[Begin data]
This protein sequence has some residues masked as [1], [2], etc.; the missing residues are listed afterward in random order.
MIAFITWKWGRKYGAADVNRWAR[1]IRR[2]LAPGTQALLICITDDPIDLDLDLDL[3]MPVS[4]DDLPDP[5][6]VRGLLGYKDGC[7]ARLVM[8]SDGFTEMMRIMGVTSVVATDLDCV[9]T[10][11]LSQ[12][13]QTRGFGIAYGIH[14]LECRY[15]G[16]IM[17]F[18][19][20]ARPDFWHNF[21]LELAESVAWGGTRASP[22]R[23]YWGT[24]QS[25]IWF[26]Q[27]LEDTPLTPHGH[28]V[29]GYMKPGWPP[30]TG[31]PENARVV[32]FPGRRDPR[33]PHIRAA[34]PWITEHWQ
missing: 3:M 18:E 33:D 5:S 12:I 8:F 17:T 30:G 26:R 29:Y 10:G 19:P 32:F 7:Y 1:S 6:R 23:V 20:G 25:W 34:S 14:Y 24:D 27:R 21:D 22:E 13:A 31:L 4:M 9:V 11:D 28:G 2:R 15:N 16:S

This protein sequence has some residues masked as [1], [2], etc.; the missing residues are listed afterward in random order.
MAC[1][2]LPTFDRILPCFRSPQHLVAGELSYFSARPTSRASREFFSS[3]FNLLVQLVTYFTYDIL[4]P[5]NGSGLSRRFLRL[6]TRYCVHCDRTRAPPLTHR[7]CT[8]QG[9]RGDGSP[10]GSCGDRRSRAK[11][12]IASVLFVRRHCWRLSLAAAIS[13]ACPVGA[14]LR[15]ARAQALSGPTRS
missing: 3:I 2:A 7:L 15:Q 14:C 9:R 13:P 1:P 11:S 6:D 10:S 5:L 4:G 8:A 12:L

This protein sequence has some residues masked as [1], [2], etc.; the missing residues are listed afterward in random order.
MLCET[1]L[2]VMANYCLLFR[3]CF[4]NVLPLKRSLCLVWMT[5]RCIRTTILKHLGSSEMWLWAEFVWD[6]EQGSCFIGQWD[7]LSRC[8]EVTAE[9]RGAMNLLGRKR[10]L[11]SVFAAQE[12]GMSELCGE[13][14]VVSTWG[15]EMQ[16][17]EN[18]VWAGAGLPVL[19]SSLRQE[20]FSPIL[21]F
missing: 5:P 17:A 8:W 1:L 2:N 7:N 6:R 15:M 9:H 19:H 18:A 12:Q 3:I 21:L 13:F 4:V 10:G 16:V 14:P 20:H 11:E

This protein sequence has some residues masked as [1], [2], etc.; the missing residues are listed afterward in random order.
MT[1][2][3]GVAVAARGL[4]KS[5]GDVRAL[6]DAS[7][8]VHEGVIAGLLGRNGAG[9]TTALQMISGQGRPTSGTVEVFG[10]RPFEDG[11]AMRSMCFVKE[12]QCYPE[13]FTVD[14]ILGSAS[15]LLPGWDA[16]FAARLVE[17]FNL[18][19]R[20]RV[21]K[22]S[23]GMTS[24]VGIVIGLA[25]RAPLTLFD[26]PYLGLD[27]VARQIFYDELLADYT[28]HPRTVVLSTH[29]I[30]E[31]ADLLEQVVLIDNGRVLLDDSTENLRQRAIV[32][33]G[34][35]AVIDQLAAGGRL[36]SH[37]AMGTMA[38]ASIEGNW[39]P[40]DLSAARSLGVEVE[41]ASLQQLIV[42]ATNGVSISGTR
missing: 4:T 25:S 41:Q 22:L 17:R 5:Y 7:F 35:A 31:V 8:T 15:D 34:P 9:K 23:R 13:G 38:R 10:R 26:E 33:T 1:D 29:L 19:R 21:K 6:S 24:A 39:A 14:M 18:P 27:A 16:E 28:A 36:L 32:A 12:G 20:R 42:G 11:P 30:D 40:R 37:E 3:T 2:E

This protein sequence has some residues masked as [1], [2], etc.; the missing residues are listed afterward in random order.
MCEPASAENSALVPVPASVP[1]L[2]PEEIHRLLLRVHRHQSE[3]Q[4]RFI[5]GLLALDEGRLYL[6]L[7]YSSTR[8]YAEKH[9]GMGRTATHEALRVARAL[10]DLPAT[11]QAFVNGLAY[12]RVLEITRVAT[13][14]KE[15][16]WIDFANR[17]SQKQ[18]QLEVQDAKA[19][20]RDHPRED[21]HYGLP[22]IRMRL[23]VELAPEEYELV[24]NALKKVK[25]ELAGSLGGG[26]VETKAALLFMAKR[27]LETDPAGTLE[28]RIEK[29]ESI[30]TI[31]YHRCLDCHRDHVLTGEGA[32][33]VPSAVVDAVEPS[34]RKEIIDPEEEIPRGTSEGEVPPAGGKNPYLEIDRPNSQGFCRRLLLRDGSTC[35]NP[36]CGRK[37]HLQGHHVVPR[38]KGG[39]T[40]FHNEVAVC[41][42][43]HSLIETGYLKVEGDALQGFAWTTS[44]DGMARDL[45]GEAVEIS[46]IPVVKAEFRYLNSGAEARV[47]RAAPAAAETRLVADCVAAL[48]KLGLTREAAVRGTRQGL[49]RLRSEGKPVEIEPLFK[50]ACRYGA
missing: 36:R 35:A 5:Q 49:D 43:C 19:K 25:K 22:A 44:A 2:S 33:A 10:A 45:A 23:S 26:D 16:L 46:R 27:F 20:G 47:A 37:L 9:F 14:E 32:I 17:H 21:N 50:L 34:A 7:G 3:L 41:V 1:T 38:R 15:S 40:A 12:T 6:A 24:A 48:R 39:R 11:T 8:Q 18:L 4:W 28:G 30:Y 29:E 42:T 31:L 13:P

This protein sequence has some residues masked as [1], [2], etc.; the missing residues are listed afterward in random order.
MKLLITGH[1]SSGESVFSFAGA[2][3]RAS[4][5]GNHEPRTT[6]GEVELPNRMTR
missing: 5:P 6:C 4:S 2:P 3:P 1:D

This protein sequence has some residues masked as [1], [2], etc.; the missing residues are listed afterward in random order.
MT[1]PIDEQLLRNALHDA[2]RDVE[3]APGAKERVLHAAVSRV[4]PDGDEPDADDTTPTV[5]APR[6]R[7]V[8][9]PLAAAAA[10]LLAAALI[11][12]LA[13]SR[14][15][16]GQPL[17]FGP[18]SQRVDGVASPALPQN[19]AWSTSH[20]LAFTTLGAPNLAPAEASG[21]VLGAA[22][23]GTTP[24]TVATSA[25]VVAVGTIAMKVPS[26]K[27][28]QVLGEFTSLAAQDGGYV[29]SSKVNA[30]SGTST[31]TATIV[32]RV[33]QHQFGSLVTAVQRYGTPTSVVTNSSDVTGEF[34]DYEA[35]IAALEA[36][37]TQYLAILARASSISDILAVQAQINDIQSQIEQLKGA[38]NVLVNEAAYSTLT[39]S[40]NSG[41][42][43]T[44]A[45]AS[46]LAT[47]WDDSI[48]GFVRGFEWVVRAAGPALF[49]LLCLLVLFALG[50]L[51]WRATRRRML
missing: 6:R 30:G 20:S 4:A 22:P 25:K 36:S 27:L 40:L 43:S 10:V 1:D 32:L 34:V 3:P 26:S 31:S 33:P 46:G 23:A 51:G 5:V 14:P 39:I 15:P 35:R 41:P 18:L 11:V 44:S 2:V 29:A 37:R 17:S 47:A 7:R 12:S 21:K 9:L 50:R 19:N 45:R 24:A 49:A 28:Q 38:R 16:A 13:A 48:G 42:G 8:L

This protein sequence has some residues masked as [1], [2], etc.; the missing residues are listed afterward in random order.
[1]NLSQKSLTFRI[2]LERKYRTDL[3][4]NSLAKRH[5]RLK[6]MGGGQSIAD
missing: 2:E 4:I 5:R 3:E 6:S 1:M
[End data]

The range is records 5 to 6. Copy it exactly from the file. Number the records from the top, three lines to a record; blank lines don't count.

This protein sequence has some residues masked as [1], [2], etc.; the missing residues are listed afterward in random order.
MCEPASAENSALVPVPASVP[1]L[2]PEEIHRLLLRVHRHQSE[3]Q[4]RFI[5]GLLALDEGRLYL[6]L[7]YSSTR[8]YAEKH[9]GMGRTATHEALRVARAL[10]DLPAT[11]QAFVNGLAY[12]RVLEITRVAT[13][14]KE[15][16]WIDFANR[17]SQKQ[18]QLEVQDAKA[19][20]RDHPRED[21]HYGLP[22]IRMRL[23]VELAPEEYELV[24]NALKKVK[25]ELAGSLGGG[26]VETKAALLFMAKR[27]LETDPAGTLE[28]RIEK[29]ESI[30]TI[31]YHRCLDCHRDHVLTGEGA[32][33]VPSAVVDAVEPS[34]RKEIIDPEEEIPRGTSEGEVPPAGGKNPYLEIDRPNSQGFCRRLLLRDGSTC[35]NP[36]CGRK[37]HLQGHHVVPR[38]KGG[39]T[40]FHNEVAVC[41][42][43]HSLIETGYLKVEGDALQGFAWTTS[44]DGMARDL[45]GEAVEIS[46]IPVVKAEFRYLNSGAEARV[47]RAAPAAAETRLVADCVAAL[48]KLGLTREAAVRGTRQGL[49]RLRSEGKPVEIEPLFK[50]ACRYGA
missing: 36:R 35:A 5:Q 49:D 43:C 19:K 25:K 22:A 44:A 2:S 33:A 10:A 45:A 23:S 26:D 16:L 46:R 27:F 20:G 47:A 37:L 9:F 14:E 32:I 17:H 21:N 50:L 34:A 7:G 3:L 41:V 1:T 38:R 15:S 40:A 12:T 6:A 24:A 48:R 39:R 11:T 8:Q 18:L 4:W 28:G 30:Y 29:E 42:T 31:L 13:P

This protein sequence has some residues masked as [1], [2], etc.; the missing residues are listed afterward in random order.
MKLLITGH[1]SSGESVFSFAGA[2][3]RAS[4][5]GNHEPRTT[6]GEVELPNRMTR
missing: 5:P 6:C 4:S 2:P 3:P 1:D